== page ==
When preparing Form 940 in QuickBooks, I was surprised to find out that all of our California (see other states below) clients owed money! The reason for this is that California is one of the states that did not repay the money they borrowed from the federal government to pay extended unemployment benefits. Employers in what the IRS refers to as “credit reduction states [1]” must calculate and remit additional FUTA tax because the credit (or reduction of tax due) that employers usually receive for paying state unemployment taxes has been “reduced” in 2011. It’s all related to the extensions of the unemployment benefits voted in by congress in past year or so. Credit Reduction States include: Arkansas, California, Connecticut, Florida, Georgia, Illinois, Indiana, Kentucky, Michigan, Minnesota, Missouri, Nevada, New Jersey, New York, North Carolina, Ohio, Pennsylvania, Rhode Island, Virginia, Virgin Islands, and Wisconsin. So, see if you can follow the logic… They are REDUCING, the reduction, which means we get LESS of a reduction, which means we PAY MORE. Is that clear? Couldn’t they just have said, “employers in the following states need to PAY MORE.” That would be so much easier to explain. But I digress. This “credit reduction” is calculated on Schedule A of the 2011 Form 940 [2] (PDF), Employer’s Annual Federal Unemployment (FUTA) Tax Return. The good news for QuickBooks users is that QuickBooks DOES calculate the correct amount on the 940, but it does NOT AUTOMATICALLY record an increase to the payroll liability account. This makes sense to us for two reasons. First, this is a one-time adjustment that doesn’t relate to any payroll processing and second, the 940 is not calculated until the end of the year, and it calculates on the total of all wages (up to $7,000). So there would be no way for QuickBooks to know how much to accrue in the liability account until after the last payroll for the year was calculated. So, we have to manually record a “liability adjustment” in QuickBooks to record the increased expense and liability. Our practice is to always pay payroll taxes via e-payment and in the case of FUTA tax, we always pay all the taxes before filing FORM 940. That way the form shows all the tax calculations and it shows that we’ve paid all taxes before filing. So we recommend the following:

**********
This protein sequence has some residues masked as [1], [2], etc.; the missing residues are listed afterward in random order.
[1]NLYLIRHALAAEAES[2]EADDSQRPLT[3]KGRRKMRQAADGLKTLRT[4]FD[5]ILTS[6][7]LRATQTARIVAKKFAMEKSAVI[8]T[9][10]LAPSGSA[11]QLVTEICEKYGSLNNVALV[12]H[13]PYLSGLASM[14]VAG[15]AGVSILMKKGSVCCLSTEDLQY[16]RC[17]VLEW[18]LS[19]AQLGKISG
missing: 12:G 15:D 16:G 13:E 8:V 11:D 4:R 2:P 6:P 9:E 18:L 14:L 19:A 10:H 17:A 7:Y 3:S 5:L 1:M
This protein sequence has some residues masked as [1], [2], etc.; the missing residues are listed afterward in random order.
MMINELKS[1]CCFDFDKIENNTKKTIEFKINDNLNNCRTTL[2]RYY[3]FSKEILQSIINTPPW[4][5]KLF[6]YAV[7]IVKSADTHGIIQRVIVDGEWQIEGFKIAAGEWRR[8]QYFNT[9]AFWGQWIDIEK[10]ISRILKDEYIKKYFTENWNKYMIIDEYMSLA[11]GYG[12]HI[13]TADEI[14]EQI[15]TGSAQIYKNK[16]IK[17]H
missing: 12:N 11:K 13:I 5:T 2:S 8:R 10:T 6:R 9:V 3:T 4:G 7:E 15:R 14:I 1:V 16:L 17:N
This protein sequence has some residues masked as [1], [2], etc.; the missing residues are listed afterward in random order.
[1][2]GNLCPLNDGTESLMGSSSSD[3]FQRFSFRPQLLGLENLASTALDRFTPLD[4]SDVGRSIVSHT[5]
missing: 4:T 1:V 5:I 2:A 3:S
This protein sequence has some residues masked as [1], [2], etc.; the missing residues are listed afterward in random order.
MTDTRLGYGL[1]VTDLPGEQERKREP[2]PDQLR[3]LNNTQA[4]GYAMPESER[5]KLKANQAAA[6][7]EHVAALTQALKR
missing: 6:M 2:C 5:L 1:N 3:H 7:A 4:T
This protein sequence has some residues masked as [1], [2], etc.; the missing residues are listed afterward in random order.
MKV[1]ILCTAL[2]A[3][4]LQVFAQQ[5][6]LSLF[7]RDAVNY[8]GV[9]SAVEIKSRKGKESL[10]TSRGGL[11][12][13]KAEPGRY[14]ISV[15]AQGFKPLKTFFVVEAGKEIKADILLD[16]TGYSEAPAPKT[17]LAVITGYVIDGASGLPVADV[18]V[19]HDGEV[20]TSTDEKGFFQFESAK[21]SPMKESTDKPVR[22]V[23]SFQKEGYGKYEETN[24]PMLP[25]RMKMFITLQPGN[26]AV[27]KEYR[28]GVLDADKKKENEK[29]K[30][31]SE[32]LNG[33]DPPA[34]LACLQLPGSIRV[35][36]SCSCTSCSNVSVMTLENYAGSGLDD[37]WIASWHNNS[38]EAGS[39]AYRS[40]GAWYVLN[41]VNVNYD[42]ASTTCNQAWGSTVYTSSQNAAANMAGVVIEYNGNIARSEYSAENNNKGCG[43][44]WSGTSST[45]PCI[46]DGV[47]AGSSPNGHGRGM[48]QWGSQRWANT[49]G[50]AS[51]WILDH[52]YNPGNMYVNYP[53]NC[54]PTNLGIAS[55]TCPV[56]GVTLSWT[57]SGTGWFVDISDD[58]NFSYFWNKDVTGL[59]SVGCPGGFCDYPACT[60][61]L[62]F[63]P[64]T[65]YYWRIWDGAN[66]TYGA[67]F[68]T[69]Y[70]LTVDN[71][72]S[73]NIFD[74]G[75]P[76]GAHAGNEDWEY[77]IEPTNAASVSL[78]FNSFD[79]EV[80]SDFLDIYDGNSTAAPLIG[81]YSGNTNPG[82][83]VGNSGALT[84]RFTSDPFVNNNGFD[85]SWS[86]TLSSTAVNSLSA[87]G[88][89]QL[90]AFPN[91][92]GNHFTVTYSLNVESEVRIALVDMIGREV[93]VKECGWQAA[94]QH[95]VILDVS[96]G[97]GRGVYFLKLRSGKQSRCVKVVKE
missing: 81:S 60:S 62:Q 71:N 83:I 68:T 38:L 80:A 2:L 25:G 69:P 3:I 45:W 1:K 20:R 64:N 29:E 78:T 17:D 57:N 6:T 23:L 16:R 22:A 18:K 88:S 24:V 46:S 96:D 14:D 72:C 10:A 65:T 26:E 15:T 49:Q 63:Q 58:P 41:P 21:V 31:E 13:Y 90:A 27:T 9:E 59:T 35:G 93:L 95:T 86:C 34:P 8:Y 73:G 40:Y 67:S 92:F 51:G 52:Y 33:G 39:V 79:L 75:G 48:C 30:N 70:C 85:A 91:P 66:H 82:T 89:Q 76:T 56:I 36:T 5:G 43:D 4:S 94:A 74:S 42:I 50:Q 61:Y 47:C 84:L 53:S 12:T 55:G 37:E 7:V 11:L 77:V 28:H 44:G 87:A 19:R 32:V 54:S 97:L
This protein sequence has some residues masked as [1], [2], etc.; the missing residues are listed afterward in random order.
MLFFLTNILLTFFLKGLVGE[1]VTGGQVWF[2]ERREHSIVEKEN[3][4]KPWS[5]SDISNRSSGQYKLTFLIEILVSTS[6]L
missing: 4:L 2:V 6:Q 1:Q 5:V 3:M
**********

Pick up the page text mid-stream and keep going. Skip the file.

1. To calculate the amount due, fill out FORM 940 in QuickBooks, but do not file it yet. Just save and close.
  2. Then, after you know the exact amount, record a liability adjustment that affects liability and expense accounts.
  3. Pay the liability via QuickBooks Pay Liabilities and use e-Pay to immediately make the deposit. Or use EFTPS and a Liab Chk transaction in QuickBooks if you don’t use e-Pay.
  4. Go back to FORM 940 and finish filling it out and file it.
Here are some screenshots of what you’ll see. Starting in the Employee center, Click Process Payroll Forms, and select the Annual FORM 940 for 2011.[3] When the Form 940 is processed, QUickBooks automatically calculates the applicable credit reduction (based on your state) in Part 3 of the Interview for Form 940: [4] Not that you know the amount of your additional liability, you have to leave this form and come back later. Click Save and Close on the the 940 interview. Then create a Payroll Liability Adjustment. Here is a screen shot of the adjustment to increase the amount of FUTA by $147.00 [5] In this case, we wanted to pay via e-payment and make the amount show up on the Form 940 when we file it. So we paid the amount due using the Pay Scheduled Liabilities Screen. After the e-payment was processed, the total paid shows up correctly on the Form 940. Now we’re ready to finish and file FORM 940.